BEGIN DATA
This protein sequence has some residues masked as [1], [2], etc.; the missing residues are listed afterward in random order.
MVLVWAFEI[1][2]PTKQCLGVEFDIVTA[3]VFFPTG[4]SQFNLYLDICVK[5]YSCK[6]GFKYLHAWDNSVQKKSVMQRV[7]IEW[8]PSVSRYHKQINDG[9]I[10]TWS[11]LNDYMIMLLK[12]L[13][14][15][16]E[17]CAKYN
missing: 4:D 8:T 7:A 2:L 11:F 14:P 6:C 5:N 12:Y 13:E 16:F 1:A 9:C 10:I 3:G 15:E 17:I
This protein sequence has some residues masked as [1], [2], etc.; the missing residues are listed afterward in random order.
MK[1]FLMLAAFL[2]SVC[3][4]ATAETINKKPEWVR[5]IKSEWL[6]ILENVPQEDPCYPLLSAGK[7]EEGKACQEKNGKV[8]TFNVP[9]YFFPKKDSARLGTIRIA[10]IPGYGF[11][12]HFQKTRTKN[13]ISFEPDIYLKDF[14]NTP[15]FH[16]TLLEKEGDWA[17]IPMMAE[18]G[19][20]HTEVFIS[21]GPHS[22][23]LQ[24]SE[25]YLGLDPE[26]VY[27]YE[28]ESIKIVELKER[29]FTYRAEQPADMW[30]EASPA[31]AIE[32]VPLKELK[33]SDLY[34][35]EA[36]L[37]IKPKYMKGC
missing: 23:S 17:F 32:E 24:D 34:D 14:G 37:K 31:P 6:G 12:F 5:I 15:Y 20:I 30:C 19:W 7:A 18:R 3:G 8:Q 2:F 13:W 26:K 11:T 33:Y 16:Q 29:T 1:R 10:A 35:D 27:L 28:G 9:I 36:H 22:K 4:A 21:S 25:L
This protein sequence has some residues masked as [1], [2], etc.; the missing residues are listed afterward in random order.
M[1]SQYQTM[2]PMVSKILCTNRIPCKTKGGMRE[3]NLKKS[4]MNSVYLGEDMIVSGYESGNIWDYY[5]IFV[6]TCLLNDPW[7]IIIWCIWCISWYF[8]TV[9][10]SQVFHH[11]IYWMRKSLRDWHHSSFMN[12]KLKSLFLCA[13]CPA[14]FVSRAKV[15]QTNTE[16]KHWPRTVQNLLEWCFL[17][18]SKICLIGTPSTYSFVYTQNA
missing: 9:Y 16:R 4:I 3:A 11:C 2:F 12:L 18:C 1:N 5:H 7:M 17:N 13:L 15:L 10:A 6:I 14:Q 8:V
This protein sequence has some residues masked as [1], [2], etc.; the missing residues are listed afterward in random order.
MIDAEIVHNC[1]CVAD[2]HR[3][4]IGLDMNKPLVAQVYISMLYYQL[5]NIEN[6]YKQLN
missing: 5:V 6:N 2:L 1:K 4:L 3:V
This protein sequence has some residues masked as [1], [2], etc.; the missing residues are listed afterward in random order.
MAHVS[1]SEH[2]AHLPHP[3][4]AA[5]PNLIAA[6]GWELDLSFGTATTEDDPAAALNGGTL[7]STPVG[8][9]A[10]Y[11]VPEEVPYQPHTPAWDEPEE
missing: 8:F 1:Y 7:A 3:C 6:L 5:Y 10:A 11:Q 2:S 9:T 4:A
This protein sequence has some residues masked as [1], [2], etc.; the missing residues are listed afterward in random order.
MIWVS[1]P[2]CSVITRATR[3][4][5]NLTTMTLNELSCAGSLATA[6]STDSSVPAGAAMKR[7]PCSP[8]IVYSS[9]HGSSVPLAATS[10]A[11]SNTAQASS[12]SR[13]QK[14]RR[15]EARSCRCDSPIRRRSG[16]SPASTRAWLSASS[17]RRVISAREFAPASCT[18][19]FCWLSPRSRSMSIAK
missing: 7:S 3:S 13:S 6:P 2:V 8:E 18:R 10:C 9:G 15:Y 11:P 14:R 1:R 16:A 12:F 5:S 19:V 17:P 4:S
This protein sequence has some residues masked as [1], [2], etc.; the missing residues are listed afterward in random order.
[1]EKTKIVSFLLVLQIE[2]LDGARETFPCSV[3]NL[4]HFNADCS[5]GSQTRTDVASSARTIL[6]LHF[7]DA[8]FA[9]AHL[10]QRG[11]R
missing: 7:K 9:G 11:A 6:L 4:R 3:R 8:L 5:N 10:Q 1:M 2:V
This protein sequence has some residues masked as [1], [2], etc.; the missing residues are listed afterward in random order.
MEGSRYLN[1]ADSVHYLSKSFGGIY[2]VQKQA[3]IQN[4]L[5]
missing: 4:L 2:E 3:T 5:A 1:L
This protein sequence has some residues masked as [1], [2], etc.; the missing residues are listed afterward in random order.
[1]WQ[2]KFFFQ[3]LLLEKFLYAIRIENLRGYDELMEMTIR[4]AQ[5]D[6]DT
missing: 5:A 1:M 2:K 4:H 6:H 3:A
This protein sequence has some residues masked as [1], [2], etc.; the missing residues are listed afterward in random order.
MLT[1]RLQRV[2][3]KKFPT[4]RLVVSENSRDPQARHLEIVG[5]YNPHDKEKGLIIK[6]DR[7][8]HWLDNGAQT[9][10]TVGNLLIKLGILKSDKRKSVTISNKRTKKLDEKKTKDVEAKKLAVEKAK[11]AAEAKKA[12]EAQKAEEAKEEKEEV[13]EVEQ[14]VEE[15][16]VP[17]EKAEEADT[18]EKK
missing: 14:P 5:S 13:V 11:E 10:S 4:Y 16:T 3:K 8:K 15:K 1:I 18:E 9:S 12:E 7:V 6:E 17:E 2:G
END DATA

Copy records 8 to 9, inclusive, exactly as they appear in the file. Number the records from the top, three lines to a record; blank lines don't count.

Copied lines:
This protein sequence has some residues masked as [1], [2], etc.; the missing residues are listed afterward in random order.
MEGSRYLN[1]ADSVHYLSKSFGGIY[2]VQKQA[3]IQN[4]L[5]
missing: 4:L 2:E 3:T 5:A 1:L
This protein sequence has some residues masked as [1], [2], etc.; the missing residues are listed afterward in random order.
[1]WQ[2]KFFFQ[3]LLLEKFLYAIRIENLRGYDELMEMTIR[4]AQ[5]D[6]DT
missing: 5:A 1:M 2:K 4:H 6:H 3:A